The new attack vector does not exploit a bug in the code, but rather, the design of the OS itself, which uses Atom Tables to store data that’s being used frequently and shared by multiple applications.
By injecting malicious code into these tables, a hacker can literally do anything.
Some of the examples given by the research team include changing the way browsers display information. So, if you’re making a banking transaction, the information appears legitimate on-screen, but behind the scenes, the hackers can change the information, routing your payment to their bank instead of your intended target, altering the amount information and the like.
In another example, the researchers outlined how it would be possible for the hackers to take screenshots of your desktop, activate peripheral devices and, of course, copy and/or delete files.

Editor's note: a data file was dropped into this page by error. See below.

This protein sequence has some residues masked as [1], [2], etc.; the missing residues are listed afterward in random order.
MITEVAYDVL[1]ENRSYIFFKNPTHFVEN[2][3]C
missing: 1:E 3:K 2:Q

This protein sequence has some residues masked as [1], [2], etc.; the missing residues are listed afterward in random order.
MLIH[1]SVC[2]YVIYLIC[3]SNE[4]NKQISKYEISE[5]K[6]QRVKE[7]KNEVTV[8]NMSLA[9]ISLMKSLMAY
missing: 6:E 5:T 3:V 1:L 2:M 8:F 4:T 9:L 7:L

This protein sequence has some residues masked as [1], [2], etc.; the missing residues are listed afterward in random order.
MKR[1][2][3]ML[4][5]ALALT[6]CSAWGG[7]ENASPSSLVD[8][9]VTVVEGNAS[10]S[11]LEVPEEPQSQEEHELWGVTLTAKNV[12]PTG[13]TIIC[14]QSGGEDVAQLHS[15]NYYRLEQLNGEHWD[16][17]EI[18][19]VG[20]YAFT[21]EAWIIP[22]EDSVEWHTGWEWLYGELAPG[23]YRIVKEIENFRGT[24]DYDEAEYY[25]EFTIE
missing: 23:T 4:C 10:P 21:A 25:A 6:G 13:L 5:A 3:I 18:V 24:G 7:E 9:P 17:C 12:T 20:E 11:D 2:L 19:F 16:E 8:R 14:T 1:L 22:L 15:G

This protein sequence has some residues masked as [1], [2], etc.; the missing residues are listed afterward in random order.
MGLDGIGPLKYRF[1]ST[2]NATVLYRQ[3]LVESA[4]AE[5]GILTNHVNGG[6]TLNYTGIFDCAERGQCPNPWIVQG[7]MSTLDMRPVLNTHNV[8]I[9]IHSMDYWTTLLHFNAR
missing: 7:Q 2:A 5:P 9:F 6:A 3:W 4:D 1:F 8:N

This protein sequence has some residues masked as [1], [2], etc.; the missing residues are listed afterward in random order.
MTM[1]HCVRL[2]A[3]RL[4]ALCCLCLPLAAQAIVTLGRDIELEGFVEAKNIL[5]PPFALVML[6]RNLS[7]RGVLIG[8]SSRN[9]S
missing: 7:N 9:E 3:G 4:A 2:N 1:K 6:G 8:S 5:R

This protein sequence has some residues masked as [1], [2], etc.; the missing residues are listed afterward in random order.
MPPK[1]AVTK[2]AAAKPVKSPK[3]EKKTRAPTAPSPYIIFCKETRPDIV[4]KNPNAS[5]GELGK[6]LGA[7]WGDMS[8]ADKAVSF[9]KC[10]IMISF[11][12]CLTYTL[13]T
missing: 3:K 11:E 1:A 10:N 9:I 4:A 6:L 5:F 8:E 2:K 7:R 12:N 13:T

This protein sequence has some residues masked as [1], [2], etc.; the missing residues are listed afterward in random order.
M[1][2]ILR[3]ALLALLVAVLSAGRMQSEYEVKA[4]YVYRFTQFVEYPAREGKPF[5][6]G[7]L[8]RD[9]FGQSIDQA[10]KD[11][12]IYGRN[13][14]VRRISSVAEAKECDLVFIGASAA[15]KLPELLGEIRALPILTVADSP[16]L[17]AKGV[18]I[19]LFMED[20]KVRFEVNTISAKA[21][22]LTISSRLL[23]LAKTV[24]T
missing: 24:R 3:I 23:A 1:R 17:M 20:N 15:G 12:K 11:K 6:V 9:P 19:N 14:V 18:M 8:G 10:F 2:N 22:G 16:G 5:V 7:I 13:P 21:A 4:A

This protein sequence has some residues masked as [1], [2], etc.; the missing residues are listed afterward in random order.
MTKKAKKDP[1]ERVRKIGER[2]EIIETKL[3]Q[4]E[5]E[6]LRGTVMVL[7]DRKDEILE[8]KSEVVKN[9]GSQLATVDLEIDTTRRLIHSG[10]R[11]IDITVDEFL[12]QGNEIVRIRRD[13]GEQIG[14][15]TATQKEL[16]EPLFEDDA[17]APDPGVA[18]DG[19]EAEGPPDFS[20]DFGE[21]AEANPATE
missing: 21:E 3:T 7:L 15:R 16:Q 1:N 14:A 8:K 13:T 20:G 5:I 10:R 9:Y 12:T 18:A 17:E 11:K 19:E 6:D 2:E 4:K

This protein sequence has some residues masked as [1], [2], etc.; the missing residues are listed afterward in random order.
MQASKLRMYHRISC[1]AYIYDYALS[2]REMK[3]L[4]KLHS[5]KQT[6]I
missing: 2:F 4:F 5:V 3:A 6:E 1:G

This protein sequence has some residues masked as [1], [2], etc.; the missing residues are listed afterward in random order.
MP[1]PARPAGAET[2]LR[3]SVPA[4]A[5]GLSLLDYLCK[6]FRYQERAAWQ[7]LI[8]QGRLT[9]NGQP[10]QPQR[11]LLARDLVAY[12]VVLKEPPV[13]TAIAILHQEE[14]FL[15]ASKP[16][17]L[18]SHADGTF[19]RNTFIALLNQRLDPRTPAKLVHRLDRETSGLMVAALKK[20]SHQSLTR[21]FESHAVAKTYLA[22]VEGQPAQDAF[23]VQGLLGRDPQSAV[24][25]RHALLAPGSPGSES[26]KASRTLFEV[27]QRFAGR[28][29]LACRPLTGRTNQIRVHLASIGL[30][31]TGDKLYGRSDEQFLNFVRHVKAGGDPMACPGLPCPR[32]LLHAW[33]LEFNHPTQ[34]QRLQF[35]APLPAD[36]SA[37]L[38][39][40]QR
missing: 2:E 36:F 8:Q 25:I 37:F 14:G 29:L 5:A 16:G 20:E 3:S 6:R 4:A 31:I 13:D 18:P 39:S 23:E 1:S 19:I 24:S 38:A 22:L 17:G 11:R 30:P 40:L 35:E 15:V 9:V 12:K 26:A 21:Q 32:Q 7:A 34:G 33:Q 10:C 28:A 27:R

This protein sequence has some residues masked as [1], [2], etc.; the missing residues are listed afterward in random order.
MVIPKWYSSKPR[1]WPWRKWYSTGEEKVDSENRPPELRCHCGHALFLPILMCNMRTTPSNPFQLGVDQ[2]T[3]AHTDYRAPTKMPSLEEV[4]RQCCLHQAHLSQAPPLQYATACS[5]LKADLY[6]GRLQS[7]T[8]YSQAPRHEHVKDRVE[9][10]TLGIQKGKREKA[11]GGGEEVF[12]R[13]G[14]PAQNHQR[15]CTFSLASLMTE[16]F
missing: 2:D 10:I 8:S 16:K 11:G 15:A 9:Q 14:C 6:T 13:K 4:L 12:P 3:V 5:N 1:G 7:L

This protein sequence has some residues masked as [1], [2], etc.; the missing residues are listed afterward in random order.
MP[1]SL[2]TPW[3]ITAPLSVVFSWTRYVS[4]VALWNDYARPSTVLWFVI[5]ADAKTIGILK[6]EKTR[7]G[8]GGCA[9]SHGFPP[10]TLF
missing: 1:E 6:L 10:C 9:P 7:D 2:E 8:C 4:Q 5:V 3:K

In other cases, if you’ve set your browser to save passwords information, since these reside in Atom Tables, the hackers would have access to them all in plain text format.
Because the exploit attacks the design of the OS itself, it is effective on all versions of Windows. It won’t matter if you’re running with the latest security patches or not, because in order to fix the problem, the core design of the OS will have to change.
So far, Microsoft has declined to comment on the findings, but you can be sure that they’ll be scrambling to fix this issue as quickly as possible. Unfortunately, that could be problematic, given that this isn’t a simple matter of closing a security loophole. This fix is going to require a complete rethink of the way Windows is put together, and a revamping of the way applications handle and share data across the platform.
Until that happens, every Windows PC in use today is at risk.